Pet groomer has undying love for animals
Deja Gordon took ownership of her animal farm -- with sheep, pigs and horses -- at an early age, all of which moved to the tune of the old nursery rhyme, Old McDonald. This toy farm helped shape her love for animals, which later propelled her desire to pursue a career in veterinary science.
Gordon's parents allowed her to have cats and dogs, which she would pay keen attention to daily, administering care and grooming when possible. The Spanish Town, St Catherine, native is yet to be qualified as a veterinarian, but it is a goal that she has set for herself. She is currently the proprietor of Deja's Grooming Services, catering to the appearance of dogs. Gordon said she took the advice of her mentor, Dr Jason Wright, who told her that there was a growing need for grooming services of small animals.
Acting on his guidance, the 26-year-old gripped her shears and clippers, and began catering to her customers' mane in August last year.
"Grooming your dog on whole is a must do. Once you make that decision to get a dog as a pet, especially if it is a long-haired dog, or even if it is a short-haired dog, grooming is very necessary. Also, I think that is what most dog owners are realising nowadays. Grooming is important for their (the dog's) health and as the owner," Gordon shared.
This is not new for the Jonathan Grant alumnus, who would spend copious amount of time volunteering at animal clinics at the Jamaica Society for Prevention of Cruelty to Animals (JSPCA) prior to enrolling at the Portland-based College of Agriculture, Science and Education in 2018, where she earned her associate's degree in veterinary science.
The mother of one spends most of her days a zookeeper at the Hope Zoo, but anticipates the weekends when she gets the opportunity to give dogs a complete transformation. It is an experience that she describes as fulfilling.
She beamed with pride as she relates the evident joy a dog shows when the grooming exercise, which involves almost two hours of cutting, de-mating and cleaning their undercoat, has been completed. Gordon said that there is a bond that is shared between her and the animals, that improves each time they are cared for.
"Initially, they are not friendly but while grooming them, the relationship that you develop with each other, they are so happy with you. They are not barking at you anymore, and that is definitely one of the good parts of the job. I don't just do it for the money, I do it for the love as well and for the animals. I remain motivated because this is my passion and a life-long dream that I have. There is no other career I see myself working in other than animals, there is absolutely nothing else I find fulfilling," she said.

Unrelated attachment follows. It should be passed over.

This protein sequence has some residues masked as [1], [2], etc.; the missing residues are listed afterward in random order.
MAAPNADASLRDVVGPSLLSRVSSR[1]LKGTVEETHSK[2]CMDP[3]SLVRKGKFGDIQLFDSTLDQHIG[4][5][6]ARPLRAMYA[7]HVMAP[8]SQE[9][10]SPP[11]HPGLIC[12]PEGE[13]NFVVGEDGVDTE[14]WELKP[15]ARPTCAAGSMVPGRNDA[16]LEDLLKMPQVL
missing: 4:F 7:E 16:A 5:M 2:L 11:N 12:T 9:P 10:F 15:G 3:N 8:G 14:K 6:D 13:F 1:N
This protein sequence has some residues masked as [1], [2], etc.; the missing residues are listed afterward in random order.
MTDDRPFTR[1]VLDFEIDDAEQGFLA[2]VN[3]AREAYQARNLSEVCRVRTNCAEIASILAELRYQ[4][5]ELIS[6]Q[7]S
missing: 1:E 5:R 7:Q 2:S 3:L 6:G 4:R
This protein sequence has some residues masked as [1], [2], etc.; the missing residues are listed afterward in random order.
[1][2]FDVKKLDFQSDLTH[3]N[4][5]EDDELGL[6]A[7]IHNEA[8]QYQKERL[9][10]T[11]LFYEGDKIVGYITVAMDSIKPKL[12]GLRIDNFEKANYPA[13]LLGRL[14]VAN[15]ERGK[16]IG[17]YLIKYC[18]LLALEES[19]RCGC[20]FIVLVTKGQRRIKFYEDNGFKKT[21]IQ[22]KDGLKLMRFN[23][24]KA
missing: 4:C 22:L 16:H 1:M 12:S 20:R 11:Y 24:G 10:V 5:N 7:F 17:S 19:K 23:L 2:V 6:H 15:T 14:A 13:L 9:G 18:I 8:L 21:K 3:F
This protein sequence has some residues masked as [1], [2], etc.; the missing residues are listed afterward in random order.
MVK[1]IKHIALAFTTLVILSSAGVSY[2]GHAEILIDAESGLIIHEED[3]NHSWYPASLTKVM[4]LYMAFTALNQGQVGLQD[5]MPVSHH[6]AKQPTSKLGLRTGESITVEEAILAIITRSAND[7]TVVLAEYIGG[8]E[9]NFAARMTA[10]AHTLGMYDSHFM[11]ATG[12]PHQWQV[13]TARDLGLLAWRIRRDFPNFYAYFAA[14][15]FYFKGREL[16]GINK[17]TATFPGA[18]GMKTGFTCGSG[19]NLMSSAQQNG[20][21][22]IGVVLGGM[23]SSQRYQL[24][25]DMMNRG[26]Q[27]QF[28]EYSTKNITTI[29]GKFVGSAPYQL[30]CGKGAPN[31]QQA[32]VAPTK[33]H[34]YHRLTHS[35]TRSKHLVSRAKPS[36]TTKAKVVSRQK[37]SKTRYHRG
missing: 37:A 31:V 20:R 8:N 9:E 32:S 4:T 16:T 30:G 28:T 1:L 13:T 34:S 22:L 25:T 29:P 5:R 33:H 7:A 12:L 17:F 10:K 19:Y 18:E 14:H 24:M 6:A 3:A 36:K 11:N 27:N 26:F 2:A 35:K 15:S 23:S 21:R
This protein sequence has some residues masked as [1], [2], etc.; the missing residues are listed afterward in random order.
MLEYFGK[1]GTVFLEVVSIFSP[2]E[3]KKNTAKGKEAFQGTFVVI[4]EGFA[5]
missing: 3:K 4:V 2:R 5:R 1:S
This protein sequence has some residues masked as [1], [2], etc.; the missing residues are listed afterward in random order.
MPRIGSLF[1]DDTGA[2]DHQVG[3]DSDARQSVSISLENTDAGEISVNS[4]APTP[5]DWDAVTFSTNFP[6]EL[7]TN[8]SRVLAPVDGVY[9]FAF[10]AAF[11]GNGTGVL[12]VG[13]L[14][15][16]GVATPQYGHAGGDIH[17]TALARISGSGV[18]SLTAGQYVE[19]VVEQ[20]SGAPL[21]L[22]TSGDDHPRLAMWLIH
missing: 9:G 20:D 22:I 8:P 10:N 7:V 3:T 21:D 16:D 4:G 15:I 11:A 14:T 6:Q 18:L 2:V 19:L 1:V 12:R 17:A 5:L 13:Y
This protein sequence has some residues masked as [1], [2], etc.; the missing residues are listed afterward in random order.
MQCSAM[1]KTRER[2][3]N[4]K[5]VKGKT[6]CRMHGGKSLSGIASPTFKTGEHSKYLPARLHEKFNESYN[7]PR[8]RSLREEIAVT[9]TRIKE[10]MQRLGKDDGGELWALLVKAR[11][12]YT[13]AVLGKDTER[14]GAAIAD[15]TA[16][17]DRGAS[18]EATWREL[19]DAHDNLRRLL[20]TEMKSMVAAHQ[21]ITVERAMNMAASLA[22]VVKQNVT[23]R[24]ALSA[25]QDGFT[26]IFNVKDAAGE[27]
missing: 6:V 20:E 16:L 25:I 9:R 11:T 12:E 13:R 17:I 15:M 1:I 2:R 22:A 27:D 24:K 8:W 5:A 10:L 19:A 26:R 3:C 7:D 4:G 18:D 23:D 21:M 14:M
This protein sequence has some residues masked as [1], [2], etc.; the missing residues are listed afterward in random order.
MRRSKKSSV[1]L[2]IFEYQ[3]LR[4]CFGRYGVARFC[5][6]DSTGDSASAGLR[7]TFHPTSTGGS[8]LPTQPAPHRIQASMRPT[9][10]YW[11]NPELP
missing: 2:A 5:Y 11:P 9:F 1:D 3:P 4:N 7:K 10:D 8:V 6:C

The entrepreneur took the time to debunk some misconceptions about grooming and advised pet owners to exercise caution with the animals.
"When they are bathing the dog, they feel like they should wash out the dog ears with water. Well, that is definitely not right to do. You want to avoid water getting inside the ear, because that is the perfect breeding ground for bacteria and infection to develop. When grooming dogs at home, use a cotton ball or a rag that is damp and clean outside the earlobe. Also, be careful when clipping nails, because you don't want to clip too close to the blood vessel as it will cause bleeding and it will cause the dog not to trust you again. So you have to be careful," she stressed.
Her tools -- curve scissors, slicker brush, sheers with different blade sizes are just a few that helps to get the job done. But she stresses that it is important to have patience, a love for animals and an eye for details to be successful at the job.
Gordon told THE STAR that being a pet groomer is just part of her journey on becoming a veterinarian, and later on specialising in diagnosing and treating horses. Although it is a time-consuming task, she has no intention of giving up her dream.
"I got accepted to St Nicholas University in Dominica to pursue a doctor in veterinary medicine next year September. I received the CARICOM Merit 50 per cent scholarship and I am seeking to get the other 50 per cent. It will be five years of studying and after that five years, I will be coming back home to work in the equine field and, hopefully, small animals. I also intend to develop my mobile grooming business," Gordon said.